Letters to the Editor
What Is Proper Medication for Patients with Strep Throat?
Am Fam Physician. 2010 Jun 1;81(11):1318.
to the editor: This article provided an excellent overview of the diagnosis and treatment of strep throat. The author indicates that amoxicillin is “equally effective and more palatable” than using penicillin. I was taught to avoid using ampicillin or amoxicillin to treat strep throat because acute mononucleosis may be the problem, and that it presents much like a strep throat in the acute phase. When patients with “mono” are given ampicillin or amoxicillin, a generalized red rash often appears. Is this classic advice taught to me in the 1970s out of date?
Author disclosure: Nothing to disclose.
in reply: Acute mononucleosis is occasionally misdiagnosed as acute group A beta-hemolytic streptococcal (GABHS) pharyngitis. In patients treated with antibiotics who actually have acute infectious mononucleosis, a generalized maculopapular or urticarial rash sometimes develops. The mechanism for the rash is unknown. Although “classic advice” attributes the rash to the use of ampicillin or amoxicillin, it can also occur with other antibiotics, including cephalexin (Keflex),1 azithromycin (Zithromax),2 levofloxacin (Levaquin),3 and others. Most patients who develop a drug-related rash in the setting of infectious mononucleosis do not have true drug sensitivity because they tolerate penicillin antibiotics without problems in the future.
The American Academy of Pediatrics guidelines suggest that amoxicillin is equally effective and more palatable than penicillin for treating streptococcal pharyngitis. For children who have acute GABHS pharyngitis, amoxicillin may be a good alternative for those unlikely to comply with penicillin use because of taste, or whose parents prefer to avoid an antibiotic injection. Penicillin and amoxicillin are inexpensive and generic, and GABHS isolates have not developed resistance to these drugs.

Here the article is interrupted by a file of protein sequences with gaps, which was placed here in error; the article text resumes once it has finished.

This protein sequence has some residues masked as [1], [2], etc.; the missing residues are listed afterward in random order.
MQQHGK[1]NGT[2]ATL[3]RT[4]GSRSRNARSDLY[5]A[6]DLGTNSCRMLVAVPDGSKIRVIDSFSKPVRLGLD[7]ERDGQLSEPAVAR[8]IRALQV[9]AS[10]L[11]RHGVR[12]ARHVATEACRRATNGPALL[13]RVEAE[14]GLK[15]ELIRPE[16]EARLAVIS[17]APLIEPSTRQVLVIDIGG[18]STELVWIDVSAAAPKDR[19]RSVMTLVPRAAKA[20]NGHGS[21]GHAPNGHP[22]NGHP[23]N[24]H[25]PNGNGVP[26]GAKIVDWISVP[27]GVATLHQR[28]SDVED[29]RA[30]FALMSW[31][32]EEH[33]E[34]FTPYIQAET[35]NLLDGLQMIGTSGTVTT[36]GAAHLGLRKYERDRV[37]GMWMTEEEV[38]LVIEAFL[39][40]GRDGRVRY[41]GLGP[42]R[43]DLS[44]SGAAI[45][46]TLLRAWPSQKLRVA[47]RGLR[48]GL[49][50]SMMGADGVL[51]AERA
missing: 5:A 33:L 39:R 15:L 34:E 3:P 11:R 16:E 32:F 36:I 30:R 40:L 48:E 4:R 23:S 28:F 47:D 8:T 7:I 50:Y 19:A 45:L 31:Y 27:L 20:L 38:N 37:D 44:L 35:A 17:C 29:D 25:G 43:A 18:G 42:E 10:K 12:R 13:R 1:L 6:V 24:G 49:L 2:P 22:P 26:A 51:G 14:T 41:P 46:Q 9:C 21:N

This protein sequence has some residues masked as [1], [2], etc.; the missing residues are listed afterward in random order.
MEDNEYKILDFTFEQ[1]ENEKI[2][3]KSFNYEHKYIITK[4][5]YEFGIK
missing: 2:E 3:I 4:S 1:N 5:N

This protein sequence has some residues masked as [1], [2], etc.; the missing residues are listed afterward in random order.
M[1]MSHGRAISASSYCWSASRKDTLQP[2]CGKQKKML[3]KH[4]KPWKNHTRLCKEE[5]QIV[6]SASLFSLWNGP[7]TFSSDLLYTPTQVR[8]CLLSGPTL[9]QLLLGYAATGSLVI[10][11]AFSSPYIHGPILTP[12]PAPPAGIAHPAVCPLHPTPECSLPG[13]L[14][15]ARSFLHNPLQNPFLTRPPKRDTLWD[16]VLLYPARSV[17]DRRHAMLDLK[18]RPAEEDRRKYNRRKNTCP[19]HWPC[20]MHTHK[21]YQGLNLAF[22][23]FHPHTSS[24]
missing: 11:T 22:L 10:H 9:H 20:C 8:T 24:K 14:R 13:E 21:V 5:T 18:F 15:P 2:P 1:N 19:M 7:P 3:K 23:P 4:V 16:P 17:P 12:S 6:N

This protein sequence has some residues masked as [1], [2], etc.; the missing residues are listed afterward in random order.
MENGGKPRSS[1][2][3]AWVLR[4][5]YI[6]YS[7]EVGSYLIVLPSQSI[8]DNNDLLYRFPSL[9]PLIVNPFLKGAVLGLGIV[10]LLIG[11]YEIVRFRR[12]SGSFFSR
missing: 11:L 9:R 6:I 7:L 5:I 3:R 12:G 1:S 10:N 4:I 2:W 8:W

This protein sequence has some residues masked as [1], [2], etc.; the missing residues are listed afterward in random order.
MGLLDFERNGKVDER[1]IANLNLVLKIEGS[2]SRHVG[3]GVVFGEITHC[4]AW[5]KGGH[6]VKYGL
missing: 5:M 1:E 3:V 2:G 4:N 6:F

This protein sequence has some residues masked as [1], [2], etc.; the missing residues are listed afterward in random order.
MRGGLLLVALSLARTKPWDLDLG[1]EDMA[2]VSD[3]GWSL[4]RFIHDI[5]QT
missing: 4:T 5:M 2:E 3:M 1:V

Perhaps the best advice is to treat GABHS only in persons with high likelihood of infection (i.e., high Centor score or positive throat culture) and to hold treatment in cases where GABHS diagnosis is less likely until confirmatory testing is available. When I prescribe an antibiotic for presumed GABHS, I generally warn patients that if a rash develops then mononucleosis is a possibility. The patient is given precautions to discontinue the antibiotic and contact my office in this situation.
Author disclosure: Nothing to disclose.
1. McCloskey GL, Massa MC. Cephalexin rash in infectious mononucleosis. Cutis. 1997;59(5):251–254.
2. Schissel DJ, Singer D, David-Bajar K. Azithromycin eruption in infectious mononucleosis: a proposed mechanism of action. Cutis. 2000;65(3):163–166.
3. Paily R. Quinolone drug rash in a patient with infectious mononucleosis. J Dermatol. 2000;27(6):405–406.
Send letters to email@example.com, or 11400 Tomahawk Creek Pkwy., Leawood, KS 66211-2680. Include your complete address, e-mail address, and telephone number. Letters should be fewer than 400 words and limited to six references, one table or figure, and three authors.
Letters submitted for publication in AFP must not be submitted to any other publication. Possible conflicts of interest must be disclosed at time of submission. Submission of a letter will be construed as granting the AAFP permission to publish the letter in any of its publications in any form. The editors may edit letters to meet style and space requirements.
This series is coordinated by Kenny Lin, MD, MPH, Associate Deputy Editor for AFP Online.
Copyright © 2010 by the American Academy of Family Physicians.
This content is owned by the AAFP. A person viewing it online may make one printout of the material and may use that printout only for his or her personal, non-commercial reference. This material may not otherwise be downloaded, copied, printed, stored, transmitted or reproduced in any medium, whether now known or later invented, except as authorized in writing by the AAFP. Contact firstname.lastname@example.org for copyright questions and/or permission requests.
Want to use this article elsewhere? Get Permissions